"It was a little tough back there! We were debating… It was hard to get down to three [choices for each category], and we couldn't get down to three women, so we opted for four," admitted judge Scandalios, who is chairman of The Broadway League and executive VP of the Nederlander Organization. "What's always amazing to me is that no matter what you're going through, you come and you see these kids, and you re-inspire yourself to love what you do."
|Photo by Henry McGee/NHSMTA|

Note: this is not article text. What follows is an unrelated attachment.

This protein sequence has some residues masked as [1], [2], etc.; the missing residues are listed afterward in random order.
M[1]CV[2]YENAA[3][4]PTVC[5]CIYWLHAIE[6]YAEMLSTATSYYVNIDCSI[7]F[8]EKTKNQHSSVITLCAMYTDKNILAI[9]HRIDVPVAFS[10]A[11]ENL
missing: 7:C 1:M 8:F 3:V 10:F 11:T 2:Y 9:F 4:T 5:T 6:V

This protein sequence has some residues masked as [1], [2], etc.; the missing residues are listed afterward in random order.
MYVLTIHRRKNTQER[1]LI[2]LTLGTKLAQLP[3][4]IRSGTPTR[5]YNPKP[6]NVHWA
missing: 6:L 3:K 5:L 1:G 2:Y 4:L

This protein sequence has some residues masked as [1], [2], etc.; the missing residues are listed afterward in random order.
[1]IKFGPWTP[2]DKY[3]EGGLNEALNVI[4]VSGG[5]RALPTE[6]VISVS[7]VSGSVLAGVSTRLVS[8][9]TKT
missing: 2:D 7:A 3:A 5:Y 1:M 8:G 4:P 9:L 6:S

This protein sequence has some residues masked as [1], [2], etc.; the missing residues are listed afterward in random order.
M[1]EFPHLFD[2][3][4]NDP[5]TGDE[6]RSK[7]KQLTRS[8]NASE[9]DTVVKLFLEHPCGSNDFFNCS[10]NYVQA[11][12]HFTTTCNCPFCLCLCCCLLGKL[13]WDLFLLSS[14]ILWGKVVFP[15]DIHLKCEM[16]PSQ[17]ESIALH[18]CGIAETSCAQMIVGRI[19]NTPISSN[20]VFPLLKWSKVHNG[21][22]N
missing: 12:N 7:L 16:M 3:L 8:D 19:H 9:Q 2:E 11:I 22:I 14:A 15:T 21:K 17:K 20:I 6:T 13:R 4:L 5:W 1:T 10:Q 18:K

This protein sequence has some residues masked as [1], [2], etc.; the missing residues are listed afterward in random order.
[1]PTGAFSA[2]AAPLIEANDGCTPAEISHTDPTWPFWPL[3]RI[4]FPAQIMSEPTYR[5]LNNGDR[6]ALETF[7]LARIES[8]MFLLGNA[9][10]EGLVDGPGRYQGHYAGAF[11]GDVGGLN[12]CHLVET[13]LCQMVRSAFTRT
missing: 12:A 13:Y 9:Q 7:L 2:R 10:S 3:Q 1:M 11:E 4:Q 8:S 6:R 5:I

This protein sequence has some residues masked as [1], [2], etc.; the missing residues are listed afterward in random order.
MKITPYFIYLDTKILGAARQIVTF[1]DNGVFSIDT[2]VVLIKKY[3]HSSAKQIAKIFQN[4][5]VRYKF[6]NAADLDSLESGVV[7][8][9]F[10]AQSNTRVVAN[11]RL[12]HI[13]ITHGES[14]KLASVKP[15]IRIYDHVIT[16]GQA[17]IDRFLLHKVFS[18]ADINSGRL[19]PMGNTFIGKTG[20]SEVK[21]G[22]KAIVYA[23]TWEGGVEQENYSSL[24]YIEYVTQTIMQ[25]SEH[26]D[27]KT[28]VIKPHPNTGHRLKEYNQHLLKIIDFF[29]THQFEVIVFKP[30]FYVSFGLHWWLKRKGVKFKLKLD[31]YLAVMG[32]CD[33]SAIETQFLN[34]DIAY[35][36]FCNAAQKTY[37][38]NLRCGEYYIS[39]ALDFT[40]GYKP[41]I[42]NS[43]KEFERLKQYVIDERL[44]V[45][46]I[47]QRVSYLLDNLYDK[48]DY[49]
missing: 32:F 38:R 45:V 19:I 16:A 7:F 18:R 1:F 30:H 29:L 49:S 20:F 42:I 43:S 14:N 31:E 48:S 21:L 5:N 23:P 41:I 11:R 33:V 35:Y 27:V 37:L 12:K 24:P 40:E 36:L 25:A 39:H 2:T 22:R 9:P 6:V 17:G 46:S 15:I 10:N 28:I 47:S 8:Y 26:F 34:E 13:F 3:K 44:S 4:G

Each finalist went on to perform a solo for the judges. Varga, who was named the 2013 Best Actor, filled the Minskoff with "Santa Fe" from the Disney musical Newsies, and Marion, the 2013 Best Actress, brought down the house and commanded the stage with her performance of "Raunchy" from 110 in the Shade. "[In 'Raunchy'], I got to act a way that I don't normally get to on a daily basis. It was freeing! I get to sing the best notes that are in my range, and I get to be sexy on stage, and it's exciting," said Marion, who admitted that "Raunchy" was an unlikely and scary choice for her Broadway solo. "It's a rush of emotions. I've never felt this way before. I've worked so hard for this. To be honest, I was shocked when they said my name. There's so much talent in that room and on that stage, and everyone is amazing — beyond crazy talented. [When] they said my name, I was floored. I was at a loss for words, and I still am."